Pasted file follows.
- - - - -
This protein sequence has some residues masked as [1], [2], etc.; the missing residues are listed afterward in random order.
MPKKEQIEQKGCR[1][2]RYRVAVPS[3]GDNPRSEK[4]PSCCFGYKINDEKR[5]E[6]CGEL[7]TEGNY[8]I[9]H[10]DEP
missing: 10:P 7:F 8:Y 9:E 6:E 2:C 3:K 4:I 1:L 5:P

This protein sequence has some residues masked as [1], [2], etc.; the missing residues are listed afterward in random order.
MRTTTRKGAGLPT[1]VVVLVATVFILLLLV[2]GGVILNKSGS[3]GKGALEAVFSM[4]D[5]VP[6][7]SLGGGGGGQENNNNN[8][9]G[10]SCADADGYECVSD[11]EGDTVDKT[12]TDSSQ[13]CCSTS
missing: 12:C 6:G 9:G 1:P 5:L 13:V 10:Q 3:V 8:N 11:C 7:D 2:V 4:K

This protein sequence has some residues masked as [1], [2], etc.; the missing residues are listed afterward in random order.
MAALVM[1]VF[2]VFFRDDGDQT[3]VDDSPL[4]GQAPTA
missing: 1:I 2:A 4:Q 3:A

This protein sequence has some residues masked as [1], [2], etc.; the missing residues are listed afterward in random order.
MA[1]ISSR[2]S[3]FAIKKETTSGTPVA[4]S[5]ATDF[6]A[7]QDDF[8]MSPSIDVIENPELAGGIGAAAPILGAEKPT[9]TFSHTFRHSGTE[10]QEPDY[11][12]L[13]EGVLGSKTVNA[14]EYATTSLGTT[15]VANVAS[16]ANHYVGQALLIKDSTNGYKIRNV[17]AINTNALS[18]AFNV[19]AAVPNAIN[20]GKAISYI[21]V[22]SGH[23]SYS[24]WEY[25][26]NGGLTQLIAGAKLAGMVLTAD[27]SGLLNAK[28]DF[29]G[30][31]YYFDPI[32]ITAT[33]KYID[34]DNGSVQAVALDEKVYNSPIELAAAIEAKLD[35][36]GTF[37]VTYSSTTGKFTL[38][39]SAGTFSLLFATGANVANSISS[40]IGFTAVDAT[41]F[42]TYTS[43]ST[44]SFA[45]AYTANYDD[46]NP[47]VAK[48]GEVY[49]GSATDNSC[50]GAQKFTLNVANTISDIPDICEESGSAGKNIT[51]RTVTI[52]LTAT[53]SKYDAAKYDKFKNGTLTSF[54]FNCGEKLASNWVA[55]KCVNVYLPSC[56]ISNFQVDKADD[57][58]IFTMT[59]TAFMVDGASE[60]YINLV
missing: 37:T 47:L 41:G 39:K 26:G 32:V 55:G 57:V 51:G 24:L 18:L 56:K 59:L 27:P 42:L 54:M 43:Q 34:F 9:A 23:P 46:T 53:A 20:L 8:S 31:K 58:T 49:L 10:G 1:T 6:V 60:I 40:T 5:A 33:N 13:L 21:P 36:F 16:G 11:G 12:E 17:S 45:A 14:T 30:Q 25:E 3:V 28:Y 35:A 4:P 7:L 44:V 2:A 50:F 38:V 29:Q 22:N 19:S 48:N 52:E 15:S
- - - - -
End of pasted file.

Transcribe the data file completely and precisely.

This protein sequence has some residues masked as [1], [2], etc.; the missing residues are listed afterward in random order.
MPKKEQIEQKGCR[1][2]RYRVAVPS[3]GDNPRSEK[4]PSCCFGYKINDEKR[5]E[6]CGEL[7]TEGNY[8]I[9]H[10]DEP
missing: 10:P 7:F 8:Y 9:E 6:E 2:C 3:K 4:I 1:L 5:P

This protein sequence has some residues masked as [1], [2], etc.; the missing residues are listed afterward in random order.
MRTTTRKGAGLPT[1]VVVLVATVFILLLLV[2]GGVILNKSGS[3]GKGALEAVFSM[4]D[5]VP[6][7]SLGGGGGGQENNNNN[8][9]G[10]SCADADGYECVSD[11]EGDTVDKT[12]TDSSQ[13]CCSTS
missing: 12:C 6:G 9:G 1:P 5:L 13:V 10:Q 3:V 8:N 11:C 7:D 2:V 4:K

This protein sequence has some residues masked as [1], [2], etc.; the missing residues are listed afterward in random order.
MAALVM[1]VF[2]VFFRDDGDQT[3]VDDSPL[4]GQAPTA
missing: 1:I 2:A 4:Q 3:A

This protein sequence has some residues masked as [1], [2], etc.; the missing residues are listed afterward in random order.
MA[1]ISSR[2]S[3]FAIKKETTSGTPVA[4]S[5]ATDF[6]A[7]QDDF[8]MSPSIDVIENPELAGGIGAAAPILGAEKPT[9]TFSHTFRHSGTE[10]QEPDY[11][12]L[13]EGVLGSKTVNA[14]EYATTSLGTT[15]VANVAS[16]ANHYVGQALLIKDSTNGYKIRNV[17]AINTNALS[18]AFNV[19]AAVPNAIN[20]GKAISYI[21]V[22]SGH[23]SYS[24]WEY[25][26]NGGLTQLIAGAKLAGMVLTAD[27]SGLLNAK[28]DF[29]G[30][31]YYFDPI[32]ITAT[33]KYID[34]DNGSVQAVALDEKVYNSPIELAAAIEAKLD[35][36]GTF[37]VTYSSTTGKFTL[38][39]SAGTFSLLFATGANVANSISS[40]IGFTAVDAT[41]F[42]TYTS[43]ST[44]SFA[45]AYTANYDD[46]NP[47]VAK[48]GEVY[49]GSATDNSC[50]GAQKFTLNVANTISDIPDICEESGSAGKNIT[51]RTVTI[52]LTAT[53]SKYDAAKYDKFKNGTLTSF[54]FNCGEKLASNWVA[55]KCVNVYLPSC[56]ISNFQVDKADD[57][58]IFTMT[59]TAFMVDGASE[60]YINLV
missing: 37:T 47:L 41:G 39:K 26:G 32:V 55:G 57:V 51:G 24:L 18:L 56:K 59:L 27:P 42:L 54:M 43:Q 34:F 9:A 23:P 46:T 53:A 20:L 8:S 31:K 58:T 49:L 10:G 1:T 6:V 60:I 40:T 5:A 33:N 13:L 21:P 36:F 16:G 11:G 12:E 17:S 45:A 14:T 30:Q 25:E 3:V 28:Y 35:A 4:P 7:L 44:V 2:A 50:F 38:V 29:Q 22:N 19:S 48:N 52:E 15:S